Bloomberg News

Taiwan Lawmakers Brawl in Parliament Over Nuclear Plant Vote

August 02, 2013

Taiwan Lawmakers Brawl in Parliament Over Nuclear Plant Vote

Taiwan legislators scuffle with each other in reaction to a bill due to pass on whether to rebuild the fourth nuclear power plant, at the parliament in Taipei on August 2, 2013. Photographer: Sam Yeh/AFP/Getty Images

Taiwan lawmakers put each other in headlocks and wrestled on the floor of the legislature as the opposition party moved to occupy the president’s pulpit in a bid to stave off a vote on a nuclear power plant.

Democratic Progressive Party legislators, who oppose further construction of the plant in northern Taiwan, grappled with ruling party Kuomintang lawmakers today, local cable news networks reported.

A legislative vote to decide if there should be a wider popular ballot on the project was delayed, preventing Legislative Yuan President Wang Jing-pyng from opening the session. The Kuomintang, known as the KMT, holds 65 seats compared to the DPP’s 40.

“The ruling party shouldn’t use the violence of majority rule to push through the nuclear power plant project,” DPP spokesman Jason Lin said in a statement today. “We support the hard work of our party members.”

DPP lawmakers will stay in the legislature through the weekend until Aug. 6, when debate on the bill is scheduled to conclude, according to Lin.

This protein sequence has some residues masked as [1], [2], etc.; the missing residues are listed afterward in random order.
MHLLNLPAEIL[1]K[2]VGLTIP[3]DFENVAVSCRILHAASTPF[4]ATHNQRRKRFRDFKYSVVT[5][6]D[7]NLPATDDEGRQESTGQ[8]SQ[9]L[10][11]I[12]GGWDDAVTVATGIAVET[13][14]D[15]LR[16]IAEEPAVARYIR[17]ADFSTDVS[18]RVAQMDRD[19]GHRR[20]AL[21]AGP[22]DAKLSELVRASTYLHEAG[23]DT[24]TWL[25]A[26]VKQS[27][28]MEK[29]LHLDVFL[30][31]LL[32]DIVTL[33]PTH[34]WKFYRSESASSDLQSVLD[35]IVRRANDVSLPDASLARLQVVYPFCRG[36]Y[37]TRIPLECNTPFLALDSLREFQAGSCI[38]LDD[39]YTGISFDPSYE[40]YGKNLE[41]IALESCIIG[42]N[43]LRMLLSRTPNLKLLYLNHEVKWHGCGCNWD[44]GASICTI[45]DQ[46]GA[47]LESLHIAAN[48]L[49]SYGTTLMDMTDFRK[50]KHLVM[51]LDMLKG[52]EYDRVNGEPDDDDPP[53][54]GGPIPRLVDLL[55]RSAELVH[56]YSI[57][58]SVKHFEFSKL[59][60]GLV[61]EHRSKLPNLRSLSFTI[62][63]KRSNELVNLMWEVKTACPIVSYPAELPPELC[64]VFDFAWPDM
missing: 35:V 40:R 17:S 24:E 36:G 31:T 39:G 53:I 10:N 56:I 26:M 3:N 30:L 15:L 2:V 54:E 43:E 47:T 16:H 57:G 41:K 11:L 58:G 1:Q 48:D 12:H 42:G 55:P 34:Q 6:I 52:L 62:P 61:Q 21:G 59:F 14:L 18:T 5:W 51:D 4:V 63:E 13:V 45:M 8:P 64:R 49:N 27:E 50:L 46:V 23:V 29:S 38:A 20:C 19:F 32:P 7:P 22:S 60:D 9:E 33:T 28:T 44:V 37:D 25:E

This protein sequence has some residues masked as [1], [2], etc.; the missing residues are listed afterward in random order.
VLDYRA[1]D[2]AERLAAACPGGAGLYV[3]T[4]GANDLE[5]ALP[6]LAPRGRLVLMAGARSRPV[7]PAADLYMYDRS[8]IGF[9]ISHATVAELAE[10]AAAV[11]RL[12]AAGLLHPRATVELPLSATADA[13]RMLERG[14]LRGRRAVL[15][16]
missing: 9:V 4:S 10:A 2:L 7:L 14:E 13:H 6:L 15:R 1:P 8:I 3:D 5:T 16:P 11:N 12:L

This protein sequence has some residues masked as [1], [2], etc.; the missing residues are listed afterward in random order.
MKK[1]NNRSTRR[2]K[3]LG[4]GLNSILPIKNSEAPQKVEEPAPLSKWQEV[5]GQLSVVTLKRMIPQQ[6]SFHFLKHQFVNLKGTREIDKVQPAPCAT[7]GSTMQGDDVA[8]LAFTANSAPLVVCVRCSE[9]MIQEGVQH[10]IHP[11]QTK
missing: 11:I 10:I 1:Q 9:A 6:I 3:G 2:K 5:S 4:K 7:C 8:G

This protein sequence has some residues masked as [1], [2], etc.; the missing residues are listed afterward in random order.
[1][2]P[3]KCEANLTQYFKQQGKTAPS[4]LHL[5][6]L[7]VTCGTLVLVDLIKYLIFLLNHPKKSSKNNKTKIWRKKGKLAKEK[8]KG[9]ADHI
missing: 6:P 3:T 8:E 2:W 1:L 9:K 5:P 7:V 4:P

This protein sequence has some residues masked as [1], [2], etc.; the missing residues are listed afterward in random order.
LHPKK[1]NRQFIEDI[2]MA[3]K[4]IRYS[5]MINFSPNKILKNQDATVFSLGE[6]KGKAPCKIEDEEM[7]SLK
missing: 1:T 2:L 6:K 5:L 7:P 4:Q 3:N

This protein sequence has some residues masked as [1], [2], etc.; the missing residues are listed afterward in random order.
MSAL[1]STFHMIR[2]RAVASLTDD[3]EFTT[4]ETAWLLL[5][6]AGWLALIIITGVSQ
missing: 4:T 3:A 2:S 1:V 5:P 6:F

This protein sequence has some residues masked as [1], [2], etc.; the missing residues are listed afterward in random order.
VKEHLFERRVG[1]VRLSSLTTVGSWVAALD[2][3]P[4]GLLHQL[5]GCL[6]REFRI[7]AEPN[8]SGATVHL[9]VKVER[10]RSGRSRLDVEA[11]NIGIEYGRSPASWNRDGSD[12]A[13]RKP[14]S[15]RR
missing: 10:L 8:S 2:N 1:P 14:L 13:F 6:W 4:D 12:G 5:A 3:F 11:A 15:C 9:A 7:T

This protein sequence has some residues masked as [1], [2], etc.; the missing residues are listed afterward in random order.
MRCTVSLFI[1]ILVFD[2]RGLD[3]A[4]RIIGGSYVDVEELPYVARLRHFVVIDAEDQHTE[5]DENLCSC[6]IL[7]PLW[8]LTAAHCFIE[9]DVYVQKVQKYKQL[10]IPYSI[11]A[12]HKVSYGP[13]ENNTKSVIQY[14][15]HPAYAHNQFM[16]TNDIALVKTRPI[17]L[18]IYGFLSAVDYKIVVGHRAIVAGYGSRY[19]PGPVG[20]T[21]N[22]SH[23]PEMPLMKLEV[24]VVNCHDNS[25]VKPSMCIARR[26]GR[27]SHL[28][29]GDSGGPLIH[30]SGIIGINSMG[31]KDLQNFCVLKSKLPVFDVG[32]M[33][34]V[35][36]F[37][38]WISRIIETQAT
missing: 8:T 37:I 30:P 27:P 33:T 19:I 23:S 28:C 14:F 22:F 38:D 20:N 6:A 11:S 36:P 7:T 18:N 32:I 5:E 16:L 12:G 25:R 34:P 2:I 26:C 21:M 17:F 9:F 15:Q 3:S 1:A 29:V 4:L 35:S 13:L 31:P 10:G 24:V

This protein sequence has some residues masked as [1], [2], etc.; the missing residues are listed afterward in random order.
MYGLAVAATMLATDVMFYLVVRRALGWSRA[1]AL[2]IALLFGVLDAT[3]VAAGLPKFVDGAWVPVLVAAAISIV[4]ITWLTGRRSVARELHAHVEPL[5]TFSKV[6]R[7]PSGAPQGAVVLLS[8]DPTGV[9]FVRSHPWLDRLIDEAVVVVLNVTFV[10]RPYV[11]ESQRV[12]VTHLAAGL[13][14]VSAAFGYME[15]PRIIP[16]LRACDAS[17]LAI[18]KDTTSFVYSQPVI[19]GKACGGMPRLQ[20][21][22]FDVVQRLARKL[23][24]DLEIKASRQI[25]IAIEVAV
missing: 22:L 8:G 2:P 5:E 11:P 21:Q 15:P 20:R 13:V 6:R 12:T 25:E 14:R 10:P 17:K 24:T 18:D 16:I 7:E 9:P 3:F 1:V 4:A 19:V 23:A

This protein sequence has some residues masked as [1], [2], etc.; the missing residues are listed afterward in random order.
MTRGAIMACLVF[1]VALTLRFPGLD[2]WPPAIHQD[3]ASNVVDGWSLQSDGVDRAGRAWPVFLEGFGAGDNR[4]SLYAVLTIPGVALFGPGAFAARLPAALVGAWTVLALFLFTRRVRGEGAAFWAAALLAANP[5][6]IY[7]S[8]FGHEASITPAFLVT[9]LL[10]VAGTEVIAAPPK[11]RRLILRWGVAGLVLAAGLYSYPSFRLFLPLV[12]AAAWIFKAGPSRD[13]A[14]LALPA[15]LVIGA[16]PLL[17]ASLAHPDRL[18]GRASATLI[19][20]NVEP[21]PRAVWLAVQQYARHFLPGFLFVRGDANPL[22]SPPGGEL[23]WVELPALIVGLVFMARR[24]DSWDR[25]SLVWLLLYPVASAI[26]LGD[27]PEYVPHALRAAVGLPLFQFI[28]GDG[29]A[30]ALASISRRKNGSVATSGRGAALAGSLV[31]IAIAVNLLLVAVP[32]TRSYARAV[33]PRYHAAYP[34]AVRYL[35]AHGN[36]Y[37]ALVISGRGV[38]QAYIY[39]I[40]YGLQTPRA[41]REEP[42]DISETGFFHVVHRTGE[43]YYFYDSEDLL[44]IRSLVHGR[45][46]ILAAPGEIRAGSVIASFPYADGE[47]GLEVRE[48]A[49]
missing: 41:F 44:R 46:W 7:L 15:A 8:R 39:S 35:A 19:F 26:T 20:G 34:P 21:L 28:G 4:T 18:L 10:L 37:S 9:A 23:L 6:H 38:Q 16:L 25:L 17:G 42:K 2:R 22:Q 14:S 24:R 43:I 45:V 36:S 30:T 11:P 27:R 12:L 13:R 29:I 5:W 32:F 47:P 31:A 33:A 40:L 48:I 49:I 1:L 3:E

The KMT may seek a special session for lawmakers in order to pass the bill by the end of August, the Taipei-based Apple Daily reported, citing the executive director of the KMT’s policy committee, Lin Hung-chih.

People’s Choice

Nearly 70,000 people in major cities across Taiwan protested in March, two years after Japan’s Fukushima Dai-Ichi nuclear meltdown, against Taiwan’s NT$264 billion ($8.8 billion) Longmen Nuclear Power Plant. The plant is located 25 miles east of Taiwan’s capital, Taipei.

The administration of President Ma Ying-jeou has pledged to abandon atomic energy as soon as economically- and environmentally-viable alternatives can be found.

The Chinese National Federation of Industries estimated alternative energy may lead to a 14 percent rise in electricity prices by 2018, according to TVBS. The Federation represents more than 100,000 manufacturers on the island.

Premier Jiang Yi-huah has reiterated his support for the public to decide on the destiny of the plant. “We hope the debate ahead of the referendum will provide more information to the public so that they can make a choice,” he said, according to a July 30 statement on the cabinet’s website.

To contact the reporter on this story: Adela Lin in Taipei at alin95@bloomberg.net

To contact the editor responsible for this story: Rosalind Mathieson at rmathieson3@bloomberg.net


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